Using an optical antenna to launch phonon polaritons in a low-dimensional van der Waals crystal

The so-called van der Waals materials consist of two-dimensional layers bound by weak van der Waals forces. After the isolation of graphene, the field of two-dimensional van der Waals materials has experienced an explosive growth and new families of two-dimensional systems and block-layered bulk materials have been created.

This growth has been fueled mainly by the possibility of tuning a set of remarkable electronic properties using an array of methods (thickness control, doping, intercalation, proximity effects, to name a few) coupled with a relative simplicity of fabrication. These two characteristics, that make layered van der Waals materials similar to Lego constructions, are attractive from both practical and fundamental points of view.

One of the possibilities using van der Waals Lego structures is creating infrared polaritonic crystals. Light confinement can be improved by means of polaritons that, as we know, are modes formed by the coupling of dipolar excitations and electromagnetic fields or, if you prefer, quasiparticles resulting from the strong coupling of photons with a dipole-carrying excitation. Many low-dimensional van der Waals crystals support a diversity of polaritons with unique properties (enormous confinement, tunability, low losses, or negative phase velocity, among others).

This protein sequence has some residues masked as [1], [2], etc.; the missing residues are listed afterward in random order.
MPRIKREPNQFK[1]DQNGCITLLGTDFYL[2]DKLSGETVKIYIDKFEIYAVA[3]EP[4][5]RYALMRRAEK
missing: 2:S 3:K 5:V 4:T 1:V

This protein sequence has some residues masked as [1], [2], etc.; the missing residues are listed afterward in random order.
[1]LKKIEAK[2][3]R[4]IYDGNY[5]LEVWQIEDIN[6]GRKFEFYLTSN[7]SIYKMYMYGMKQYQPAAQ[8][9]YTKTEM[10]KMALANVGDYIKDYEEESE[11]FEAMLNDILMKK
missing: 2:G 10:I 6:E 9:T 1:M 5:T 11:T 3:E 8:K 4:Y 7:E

Particularly, in the mid-infrared frequency range, precisely the range where all organic materials strongly interact with electromagnetic fields, hexagonal boron nitride (h-BN) crystals exhibit anisotropic phonons and support phonon polaritons – coupling of an infrared photon with an optic phonon, a phonon being a quantum of vibrational energy.

These phonon polaritons are strongly confined, that is, they have extremely short wavelengths (huge momenta) and remarkably long lifetimes. However, due to their large momenta, their direct excitation by an incident plane wave on an unstructured h-BN flake is not possible. In other words, this momentum mismatch (the momentum of waves in free space being much smaller) make the experimetal study of these phonon polaritons very difficult.

Some strategies have been suggested, though. The sharp tip of a near-field microscope, metallic edges, or edges of the h-BN flakes can be used to overcome the momentum mismatch. By structuring the h-BN flakes in the form of cones, rods, or stripes h-BN phononic antennas can be fabricated that exhibit resonances accessible with far-field illumination.

Fig. 1 Infrared spectroscopy of gold rod antennas on top of an h-BN flake. a Schematics of the setup for the spectral far-field transmission measurements. b Schematics of the sample, illuminated by an incident plane wave: the gold rod antenna on top of the flake of h-BN placed on the CaF2 substrate.